This morning I cycled the full 35 miles to work. Normally I drive halfway, leave the car in a park n ride and cycle the rest. However we are going away this evening for a long weekend so it made sense for my wife to pick me up after work on the way to our destination. With the baby and her vast entourage of associated paraphernalia, there will be no room to bring the bike which meant leaving it at work for a few days. So Bike Number 3 was dug out from the depths of the shed and after 6 months hibernation was put back into action for a mega-commute.
There may have been a slightly less complicated logistical resolution of the above problem, however it is likely that this would have resulted in not cycling. Babies and bikes are complicated, butsometimes you can still make it work.
After a little bike fettling last night I took it for a quick spin around the block and was satisfied that it was up to the challenge. However, on setting off this morning I was immediately struck by its inferior quality compared to its replacement. The frame, wheels and components are all budget range and were perfectly adequate for my first few years of cycling when I didn’t know any better. But once you’ve experienced real quality it’s very difficult to go back to lower-grade stuff.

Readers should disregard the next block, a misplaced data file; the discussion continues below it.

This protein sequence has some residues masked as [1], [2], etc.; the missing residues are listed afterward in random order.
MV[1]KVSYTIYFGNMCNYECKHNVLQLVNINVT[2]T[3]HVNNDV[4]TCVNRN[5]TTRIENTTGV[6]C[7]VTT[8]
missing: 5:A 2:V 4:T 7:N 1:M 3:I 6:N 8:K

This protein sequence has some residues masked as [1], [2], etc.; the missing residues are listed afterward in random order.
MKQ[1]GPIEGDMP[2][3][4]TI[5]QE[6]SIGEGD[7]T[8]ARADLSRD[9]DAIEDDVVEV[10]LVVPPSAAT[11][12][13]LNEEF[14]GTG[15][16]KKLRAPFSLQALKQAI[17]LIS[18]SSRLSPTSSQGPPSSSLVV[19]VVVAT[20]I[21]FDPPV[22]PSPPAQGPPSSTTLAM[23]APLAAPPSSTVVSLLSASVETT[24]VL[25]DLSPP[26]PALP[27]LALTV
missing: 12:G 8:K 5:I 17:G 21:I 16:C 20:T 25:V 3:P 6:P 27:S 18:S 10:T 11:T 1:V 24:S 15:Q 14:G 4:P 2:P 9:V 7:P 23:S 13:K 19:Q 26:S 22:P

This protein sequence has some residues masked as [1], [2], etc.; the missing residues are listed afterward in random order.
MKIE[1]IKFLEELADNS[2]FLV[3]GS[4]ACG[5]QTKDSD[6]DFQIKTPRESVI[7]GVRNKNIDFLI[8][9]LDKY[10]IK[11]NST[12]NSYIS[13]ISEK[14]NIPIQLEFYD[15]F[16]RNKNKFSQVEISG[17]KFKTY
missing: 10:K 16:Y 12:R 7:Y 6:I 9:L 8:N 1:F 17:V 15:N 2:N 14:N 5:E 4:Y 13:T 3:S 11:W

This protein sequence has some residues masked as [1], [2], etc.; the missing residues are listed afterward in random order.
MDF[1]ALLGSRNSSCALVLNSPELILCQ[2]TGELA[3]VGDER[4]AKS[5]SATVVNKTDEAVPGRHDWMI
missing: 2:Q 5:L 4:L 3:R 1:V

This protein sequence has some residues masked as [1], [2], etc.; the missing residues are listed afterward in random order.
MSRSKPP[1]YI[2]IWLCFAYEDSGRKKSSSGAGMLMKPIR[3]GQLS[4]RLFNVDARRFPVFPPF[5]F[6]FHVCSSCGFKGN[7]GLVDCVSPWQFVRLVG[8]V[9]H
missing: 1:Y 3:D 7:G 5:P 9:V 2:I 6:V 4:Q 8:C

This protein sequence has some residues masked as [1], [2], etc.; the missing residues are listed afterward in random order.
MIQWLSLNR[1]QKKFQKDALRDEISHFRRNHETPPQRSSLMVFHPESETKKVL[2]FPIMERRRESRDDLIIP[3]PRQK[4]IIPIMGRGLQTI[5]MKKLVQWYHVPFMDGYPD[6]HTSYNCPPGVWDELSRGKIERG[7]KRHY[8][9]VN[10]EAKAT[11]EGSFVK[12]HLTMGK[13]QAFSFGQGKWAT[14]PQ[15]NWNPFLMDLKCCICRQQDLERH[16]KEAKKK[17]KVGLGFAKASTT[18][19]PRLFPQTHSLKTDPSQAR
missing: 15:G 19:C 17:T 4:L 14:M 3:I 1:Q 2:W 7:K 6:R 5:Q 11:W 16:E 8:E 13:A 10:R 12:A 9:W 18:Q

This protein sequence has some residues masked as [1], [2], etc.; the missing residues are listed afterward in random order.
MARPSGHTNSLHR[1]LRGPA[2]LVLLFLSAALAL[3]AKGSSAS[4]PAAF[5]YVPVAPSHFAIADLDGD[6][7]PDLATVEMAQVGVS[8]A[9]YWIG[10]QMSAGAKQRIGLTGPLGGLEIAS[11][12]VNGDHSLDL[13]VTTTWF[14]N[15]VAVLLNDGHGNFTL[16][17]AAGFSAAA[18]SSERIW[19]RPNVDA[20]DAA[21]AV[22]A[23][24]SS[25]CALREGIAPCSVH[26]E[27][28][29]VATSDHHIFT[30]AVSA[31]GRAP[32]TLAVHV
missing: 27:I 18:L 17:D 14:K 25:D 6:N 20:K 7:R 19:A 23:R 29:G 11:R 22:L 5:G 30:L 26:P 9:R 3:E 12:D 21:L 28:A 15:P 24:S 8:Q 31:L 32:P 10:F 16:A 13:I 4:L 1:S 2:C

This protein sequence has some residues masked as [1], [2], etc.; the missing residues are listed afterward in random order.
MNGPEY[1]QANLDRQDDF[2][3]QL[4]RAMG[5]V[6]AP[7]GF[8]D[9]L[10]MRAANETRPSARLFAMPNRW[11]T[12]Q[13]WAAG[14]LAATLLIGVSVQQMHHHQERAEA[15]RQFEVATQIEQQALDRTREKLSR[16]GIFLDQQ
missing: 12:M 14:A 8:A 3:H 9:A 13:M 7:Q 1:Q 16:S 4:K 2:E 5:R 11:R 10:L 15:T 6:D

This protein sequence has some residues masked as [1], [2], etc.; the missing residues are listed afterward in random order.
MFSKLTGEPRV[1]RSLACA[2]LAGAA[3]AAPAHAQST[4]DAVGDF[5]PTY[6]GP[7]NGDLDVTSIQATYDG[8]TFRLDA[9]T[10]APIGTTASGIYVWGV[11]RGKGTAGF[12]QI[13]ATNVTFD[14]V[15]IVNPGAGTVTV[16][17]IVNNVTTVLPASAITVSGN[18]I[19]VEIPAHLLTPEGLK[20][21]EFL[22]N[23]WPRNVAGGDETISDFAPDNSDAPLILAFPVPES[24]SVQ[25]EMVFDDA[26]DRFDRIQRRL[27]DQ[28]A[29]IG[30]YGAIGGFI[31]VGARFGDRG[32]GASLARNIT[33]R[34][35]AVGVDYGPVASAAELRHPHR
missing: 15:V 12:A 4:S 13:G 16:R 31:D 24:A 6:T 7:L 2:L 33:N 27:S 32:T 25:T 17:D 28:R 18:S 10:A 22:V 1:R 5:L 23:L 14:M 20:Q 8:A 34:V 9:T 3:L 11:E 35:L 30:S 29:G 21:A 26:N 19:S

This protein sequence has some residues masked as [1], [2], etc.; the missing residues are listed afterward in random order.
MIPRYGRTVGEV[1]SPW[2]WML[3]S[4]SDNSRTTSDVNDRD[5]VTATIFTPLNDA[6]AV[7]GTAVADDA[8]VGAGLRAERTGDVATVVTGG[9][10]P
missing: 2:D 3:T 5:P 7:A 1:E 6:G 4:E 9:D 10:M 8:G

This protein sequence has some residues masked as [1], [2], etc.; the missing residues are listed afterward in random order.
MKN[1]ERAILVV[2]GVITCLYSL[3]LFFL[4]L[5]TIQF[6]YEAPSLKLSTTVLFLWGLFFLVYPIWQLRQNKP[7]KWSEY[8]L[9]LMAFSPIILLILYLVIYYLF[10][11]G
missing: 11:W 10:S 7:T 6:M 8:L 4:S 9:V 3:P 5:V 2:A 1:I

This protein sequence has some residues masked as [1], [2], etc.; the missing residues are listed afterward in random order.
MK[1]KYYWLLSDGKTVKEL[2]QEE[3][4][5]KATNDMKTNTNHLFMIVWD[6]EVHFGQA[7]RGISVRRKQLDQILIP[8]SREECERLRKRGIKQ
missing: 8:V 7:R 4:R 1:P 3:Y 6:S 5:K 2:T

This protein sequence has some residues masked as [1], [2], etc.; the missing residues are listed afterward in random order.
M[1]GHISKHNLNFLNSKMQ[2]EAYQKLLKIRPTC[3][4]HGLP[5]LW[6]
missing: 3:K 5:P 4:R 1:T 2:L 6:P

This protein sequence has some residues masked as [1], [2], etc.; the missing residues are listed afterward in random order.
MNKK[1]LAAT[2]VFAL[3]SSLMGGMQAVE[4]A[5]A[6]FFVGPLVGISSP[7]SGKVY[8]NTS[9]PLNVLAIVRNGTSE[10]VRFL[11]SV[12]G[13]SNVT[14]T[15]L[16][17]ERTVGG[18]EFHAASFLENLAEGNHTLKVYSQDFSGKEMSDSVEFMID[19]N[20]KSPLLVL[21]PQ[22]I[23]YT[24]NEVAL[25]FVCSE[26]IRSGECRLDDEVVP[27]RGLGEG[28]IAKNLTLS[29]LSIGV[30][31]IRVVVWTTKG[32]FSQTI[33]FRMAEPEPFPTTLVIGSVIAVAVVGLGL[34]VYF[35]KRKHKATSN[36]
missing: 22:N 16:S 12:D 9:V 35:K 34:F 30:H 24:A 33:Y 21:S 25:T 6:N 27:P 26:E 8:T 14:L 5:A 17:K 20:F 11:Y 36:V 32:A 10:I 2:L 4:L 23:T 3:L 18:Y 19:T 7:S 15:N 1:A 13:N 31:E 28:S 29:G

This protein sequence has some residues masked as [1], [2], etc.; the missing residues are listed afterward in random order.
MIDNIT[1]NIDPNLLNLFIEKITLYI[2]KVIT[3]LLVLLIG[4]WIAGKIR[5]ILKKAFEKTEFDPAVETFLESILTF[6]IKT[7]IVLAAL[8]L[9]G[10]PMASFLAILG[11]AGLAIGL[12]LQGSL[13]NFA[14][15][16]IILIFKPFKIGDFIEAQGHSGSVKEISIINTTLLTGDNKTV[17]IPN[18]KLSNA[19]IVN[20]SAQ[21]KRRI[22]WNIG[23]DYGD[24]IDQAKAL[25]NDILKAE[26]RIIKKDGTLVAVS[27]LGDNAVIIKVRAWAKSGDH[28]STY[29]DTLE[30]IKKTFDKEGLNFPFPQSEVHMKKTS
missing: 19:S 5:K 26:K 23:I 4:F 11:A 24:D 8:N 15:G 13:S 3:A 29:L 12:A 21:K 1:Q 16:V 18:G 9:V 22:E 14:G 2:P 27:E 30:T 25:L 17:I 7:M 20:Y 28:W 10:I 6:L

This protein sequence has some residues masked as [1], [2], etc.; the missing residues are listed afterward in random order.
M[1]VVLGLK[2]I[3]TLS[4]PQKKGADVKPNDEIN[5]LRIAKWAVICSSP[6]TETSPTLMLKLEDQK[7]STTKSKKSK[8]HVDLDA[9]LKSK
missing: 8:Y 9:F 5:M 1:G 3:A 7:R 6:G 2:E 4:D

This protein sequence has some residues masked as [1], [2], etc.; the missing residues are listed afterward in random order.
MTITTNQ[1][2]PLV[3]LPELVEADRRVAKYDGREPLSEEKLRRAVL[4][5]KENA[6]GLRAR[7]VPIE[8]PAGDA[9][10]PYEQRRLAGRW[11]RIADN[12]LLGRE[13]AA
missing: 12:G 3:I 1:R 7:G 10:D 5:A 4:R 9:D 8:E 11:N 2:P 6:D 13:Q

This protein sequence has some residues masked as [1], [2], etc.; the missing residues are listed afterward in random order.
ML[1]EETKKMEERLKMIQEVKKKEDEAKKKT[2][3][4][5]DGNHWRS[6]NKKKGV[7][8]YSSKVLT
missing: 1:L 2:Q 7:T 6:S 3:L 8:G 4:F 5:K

The morning was a real pea-souper of a fog. Visibility can’t have been more than 10 metres and as I wobbled and click-click-clicked my way towards work, my body and bike acted like a sponge soaking up the thick droplets of water vapour hanging in the air. Glasses were quickly abandoned and I kept mistaking the water dripping off the front of my helmet for oncoming rain.
Halfway to work I began to notice the first signs of a nasty illness to my old bike – rusty, greasy residue was bleeding out of the headset and splattering all over the top tube, my water bottle and down my legs. If anybody has an experience of this type of thing then opinions are welcome – it’s an aluminium frame with steel forks. I’m assuming it’s nothing more than a little rust from a lack of use and nothing that dismantling and applying some grease can’t fix. However if the forks could snap leaving me holding a set of amputated handlebars and watching an unbridled front wheel bombing downhill, then it might be time to say goodbye to this old steed.
Nonetheless, I made it to work in one piece after two hours of riding and set about eating a feast for breakfast before finding somewhere to take a mid-morning nap. If only …